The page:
The visual maps in the brains of vertebrates and fruit fly denote what they see. Millions of neuron contacts comprise these visual maps that need to be wired properly in the early stages for normal vision in the adult stage. A general notion is that visual maps are so intricate that they cannot only be genetically programmed but needs neurons or nerve cells' activity in the brain.
In a new study published in the journal Current Biology, Drs. P. Robin Hiesinger, R. Grace Zhai and co-workers in the laboratory of Dr. Hugo Bellen, director of the Program in Developmental Biology at Baylor College of Medicine, found that this neuronal activity is not required for the formation of the visual map in Drosophila melanogaster, the most common form of fruit fly used in laboratories around the world.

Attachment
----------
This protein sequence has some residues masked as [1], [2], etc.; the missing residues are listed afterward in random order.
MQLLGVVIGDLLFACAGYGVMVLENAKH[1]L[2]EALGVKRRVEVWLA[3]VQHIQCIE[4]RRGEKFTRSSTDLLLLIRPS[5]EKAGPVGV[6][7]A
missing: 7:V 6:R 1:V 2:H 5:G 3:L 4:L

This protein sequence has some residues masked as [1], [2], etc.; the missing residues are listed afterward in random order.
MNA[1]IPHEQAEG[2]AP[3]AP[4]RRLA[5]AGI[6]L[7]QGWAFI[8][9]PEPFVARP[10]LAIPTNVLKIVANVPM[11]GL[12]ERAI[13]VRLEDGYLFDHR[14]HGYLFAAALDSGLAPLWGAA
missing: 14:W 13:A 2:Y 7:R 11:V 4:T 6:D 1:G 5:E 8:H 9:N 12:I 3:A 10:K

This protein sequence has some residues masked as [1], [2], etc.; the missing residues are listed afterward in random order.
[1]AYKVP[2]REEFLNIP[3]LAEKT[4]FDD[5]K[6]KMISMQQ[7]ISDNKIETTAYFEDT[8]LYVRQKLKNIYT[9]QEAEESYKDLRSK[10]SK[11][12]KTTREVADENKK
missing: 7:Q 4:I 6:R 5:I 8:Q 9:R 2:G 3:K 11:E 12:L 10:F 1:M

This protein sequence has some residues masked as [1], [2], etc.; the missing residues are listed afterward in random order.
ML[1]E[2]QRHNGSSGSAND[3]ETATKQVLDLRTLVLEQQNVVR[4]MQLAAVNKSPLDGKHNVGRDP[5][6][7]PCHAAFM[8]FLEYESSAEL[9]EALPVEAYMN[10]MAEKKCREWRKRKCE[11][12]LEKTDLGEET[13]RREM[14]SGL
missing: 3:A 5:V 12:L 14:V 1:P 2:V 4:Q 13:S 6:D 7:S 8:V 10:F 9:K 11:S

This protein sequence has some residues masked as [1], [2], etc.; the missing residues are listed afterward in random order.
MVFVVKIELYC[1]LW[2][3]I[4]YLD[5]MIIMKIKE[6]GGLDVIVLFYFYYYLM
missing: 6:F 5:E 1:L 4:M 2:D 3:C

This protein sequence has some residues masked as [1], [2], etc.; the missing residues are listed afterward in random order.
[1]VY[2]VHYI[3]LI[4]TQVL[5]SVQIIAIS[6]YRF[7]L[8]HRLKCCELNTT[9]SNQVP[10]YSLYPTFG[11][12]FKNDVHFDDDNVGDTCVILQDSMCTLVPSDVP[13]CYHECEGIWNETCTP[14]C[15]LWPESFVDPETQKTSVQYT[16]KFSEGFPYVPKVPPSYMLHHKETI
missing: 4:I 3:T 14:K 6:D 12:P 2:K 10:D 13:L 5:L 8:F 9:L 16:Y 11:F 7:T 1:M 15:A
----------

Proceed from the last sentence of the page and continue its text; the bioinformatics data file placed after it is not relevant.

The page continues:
"There is a genetic component (to formation of the vertebrate visual system)," said Bellen, who is also a Howard Hughes Medical Institute investigator. "The neurons in vertebrates are born and are genetically programmed to project into a certain brain region. This is followed by a dynamic phase where neuronal activity refines the visual map. In contrast, in flies the system seems to be completely hard-wired and only rely on genetic inputs."
"The most obvious difference between the insect and vertebrate brain is their size and the number of neurons and connections that need to be made. A possible explanation for the findings is that the fruit fly has many fewer neurons than vertebrates, and the system can therefore just rely on the genetic components in flies," said Bellen.
"In vertebrates, complexity is added because of the challenge of millions of neurons having to make billions of precise connections. You have to work with a gross topological map first, and neuronal activity refines this map later," he said.
The study adds to an ongoing debate about the extent to which brain wiring can be genetically programmed.
"We have to be careful when we interpret these results in light of the complexity of the human brain," said Bellen.
However, he said, "It is astonishing though how only a few thousand genes can program billions of synaptic connections."